The CSE chair  wanted to know how we knew Aren was receiving O/T in a common area (stage in cafeteria).  Keep in mind, our son has significant challenges with staying focus which results in him being easily distracted.  Aren should have been receiving O/T in a quiet area.  We learned at a parent/teacher meeting to discuss concerns about the O/T, yelling, speaking harshly to Aren.  The elementary principal  told us they've always used the stage due to lack of space. The O/T concurred with the principal adding it wasn't uncommon to provide O/T in stair wells at the Dover Plains school.   Well, needless to say that raised an eyebrow or two.

The chair said we can go to an impartial hearing in a manner that was "threatening" in it's delivery.  The fact is, an impartial hearing is the step that occurs following the filing of a due process complaint.  And, we are the ones who filed the complaint in the first place!

The school psychologist states Aren doesn't fit the social component of a person with Autism per se as Aren is highly social.  Further, the psychologist who has an MA by the way said PDD-NOS is the umbrella for the disability.  We explained that PDD-NOS is an ASD.  Do you think we need to explain to a school psychologist what is an autism spectrum disorder?

The psychologist denies she was advocating for a MR classification back in June 2010. (By the way, MR is now Intellectual Disability or ID.  MR is used here as that was the terminology last year.)  At the conclusion of the June 2010 meeting, she said they would do more testing.  We needed time to think about it.  We made several attempts that went unanswered to reconvene before the end of the 2009-2010 school year.  In effect, we never had the opportunity to discuss testing in length, neither were we invited to discuss it so we would gain a better understanding.  Further, the psychologist was asserting that Aren's IQ suggested MR.  She is now denying it but continues to contradict herself.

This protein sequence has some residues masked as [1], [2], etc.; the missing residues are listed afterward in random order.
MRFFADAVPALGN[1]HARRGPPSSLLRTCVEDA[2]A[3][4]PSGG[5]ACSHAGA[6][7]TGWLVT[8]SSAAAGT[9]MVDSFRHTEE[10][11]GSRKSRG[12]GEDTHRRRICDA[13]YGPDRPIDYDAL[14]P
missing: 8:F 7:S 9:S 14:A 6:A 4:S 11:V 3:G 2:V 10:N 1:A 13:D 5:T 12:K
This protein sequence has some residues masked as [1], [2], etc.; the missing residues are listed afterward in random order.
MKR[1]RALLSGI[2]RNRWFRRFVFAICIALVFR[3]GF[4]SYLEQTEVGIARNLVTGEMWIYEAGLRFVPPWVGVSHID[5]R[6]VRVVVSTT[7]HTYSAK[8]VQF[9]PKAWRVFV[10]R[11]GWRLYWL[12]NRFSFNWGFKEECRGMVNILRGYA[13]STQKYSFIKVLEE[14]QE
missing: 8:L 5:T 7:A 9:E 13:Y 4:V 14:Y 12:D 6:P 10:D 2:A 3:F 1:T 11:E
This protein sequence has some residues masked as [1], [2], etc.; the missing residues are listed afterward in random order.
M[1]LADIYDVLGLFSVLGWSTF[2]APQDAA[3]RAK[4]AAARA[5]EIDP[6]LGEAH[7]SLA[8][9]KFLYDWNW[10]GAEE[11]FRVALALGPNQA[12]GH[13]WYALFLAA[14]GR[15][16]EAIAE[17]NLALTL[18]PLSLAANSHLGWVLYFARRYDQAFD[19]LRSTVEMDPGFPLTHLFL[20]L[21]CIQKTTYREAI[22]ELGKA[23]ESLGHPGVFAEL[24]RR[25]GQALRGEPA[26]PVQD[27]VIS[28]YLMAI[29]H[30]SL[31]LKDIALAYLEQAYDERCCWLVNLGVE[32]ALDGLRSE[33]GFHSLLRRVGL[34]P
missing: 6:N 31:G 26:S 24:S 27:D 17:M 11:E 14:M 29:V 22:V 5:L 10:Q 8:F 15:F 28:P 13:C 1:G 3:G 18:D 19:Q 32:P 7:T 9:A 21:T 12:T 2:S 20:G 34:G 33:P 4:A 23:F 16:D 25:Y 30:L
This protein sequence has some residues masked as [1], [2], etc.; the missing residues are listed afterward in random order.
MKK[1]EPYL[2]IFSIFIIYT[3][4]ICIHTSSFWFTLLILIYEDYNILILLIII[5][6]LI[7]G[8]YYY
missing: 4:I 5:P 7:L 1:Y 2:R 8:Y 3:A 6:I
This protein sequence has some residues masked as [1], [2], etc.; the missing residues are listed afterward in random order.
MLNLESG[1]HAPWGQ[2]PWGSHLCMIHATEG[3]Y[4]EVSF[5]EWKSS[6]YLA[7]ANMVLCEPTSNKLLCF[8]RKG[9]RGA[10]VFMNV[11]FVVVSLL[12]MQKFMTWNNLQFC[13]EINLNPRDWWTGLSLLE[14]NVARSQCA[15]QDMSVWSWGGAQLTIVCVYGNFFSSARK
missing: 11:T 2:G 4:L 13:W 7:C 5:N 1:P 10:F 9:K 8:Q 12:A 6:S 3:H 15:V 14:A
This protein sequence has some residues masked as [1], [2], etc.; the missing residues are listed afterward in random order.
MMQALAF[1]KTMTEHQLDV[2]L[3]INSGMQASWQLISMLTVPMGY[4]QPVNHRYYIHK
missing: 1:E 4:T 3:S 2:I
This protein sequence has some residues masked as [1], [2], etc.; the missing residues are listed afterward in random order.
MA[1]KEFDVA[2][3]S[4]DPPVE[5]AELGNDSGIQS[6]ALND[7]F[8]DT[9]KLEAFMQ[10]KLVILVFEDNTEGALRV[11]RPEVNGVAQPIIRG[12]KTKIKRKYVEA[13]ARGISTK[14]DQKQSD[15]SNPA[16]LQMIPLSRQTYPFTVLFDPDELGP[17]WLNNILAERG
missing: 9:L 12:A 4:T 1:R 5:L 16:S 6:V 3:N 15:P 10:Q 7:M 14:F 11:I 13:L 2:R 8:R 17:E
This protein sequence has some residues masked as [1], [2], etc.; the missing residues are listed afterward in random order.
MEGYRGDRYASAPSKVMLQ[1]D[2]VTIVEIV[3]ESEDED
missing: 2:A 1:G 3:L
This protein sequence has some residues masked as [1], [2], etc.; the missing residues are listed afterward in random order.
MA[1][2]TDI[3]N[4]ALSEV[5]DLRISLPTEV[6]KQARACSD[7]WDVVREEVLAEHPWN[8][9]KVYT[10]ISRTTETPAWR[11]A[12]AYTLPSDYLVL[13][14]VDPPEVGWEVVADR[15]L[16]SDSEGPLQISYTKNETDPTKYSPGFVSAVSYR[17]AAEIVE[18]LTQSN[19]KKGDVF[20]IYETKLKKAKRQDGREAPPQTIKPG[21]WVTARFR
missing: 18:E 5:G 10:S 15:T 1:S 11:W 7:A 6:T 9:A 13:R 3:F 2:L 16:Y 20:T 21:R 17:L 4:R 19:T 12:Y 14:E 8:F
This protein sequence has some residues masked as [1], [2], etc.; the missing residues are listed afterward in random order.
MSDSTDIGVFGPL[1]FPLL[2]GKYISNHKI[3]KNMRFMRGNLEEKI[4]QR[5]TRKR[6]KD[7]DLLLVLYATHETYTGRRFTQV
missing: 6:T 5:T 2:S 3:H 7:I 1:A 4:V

The psychologist went on to say Aren's IQ is indicative of his school performance but he is not MR.  Again, a best we can hope for approach.  We have yet to hear of any techniques they are willing to use to help Aren increase his school and home performance.  We say, his learning style and ASD is not being appropriately addressed to meet  his education.  And, his IQ scoring is adversely affected due to his disability.

Additionally, the psychologist went on to say they don't see the obsessive interest Aren has with Pokémon in school.  We told her, we don't permit Aren to bring Pokémon related items to school as it created a problem last year.  Aren continues to obsess about Pokémon.  She also asserts that although Tepp diagnosed PDD-NOS initially, he can't say Aren has Autism which is a contradiction.  PDD-NOS is an ASD.

We raised our concerns about what research based methods they are using to teach Aren which the chair said he needs to discuss with the special education teacher and it would be discussed at the CSE meeting.  We have been asking this question repeatedly with no real concrete answers to it since the beginning of the school year.

The chair suggested that Tepp retest Aren but we do not want Tepp.  We consider his opinions biased and slanted toward the best interest of the school district and not our son.  Further, Tepp is not an expert in ASD.  We have a right to choose a professional privately for an IEE.  We chose the NYU Child Study Center to provide a neuro-psychological evaluation because they are experts in the field of ASD.  This district is trying to discredit professionals of an organization who are at the top of the field while giving validity to Tepp who is a generalist and not a specialist per se.

If we are required to have Aren re-tested which at this point we are strongly opposed, it would have to be at the district expense and at our discretion.  It would have to be a professional with a high level of experience and expertise in the field of ASD and more likely it will cost much more than $900 for a complete and thorough evaluation.  Comprehensive testing is very expensive.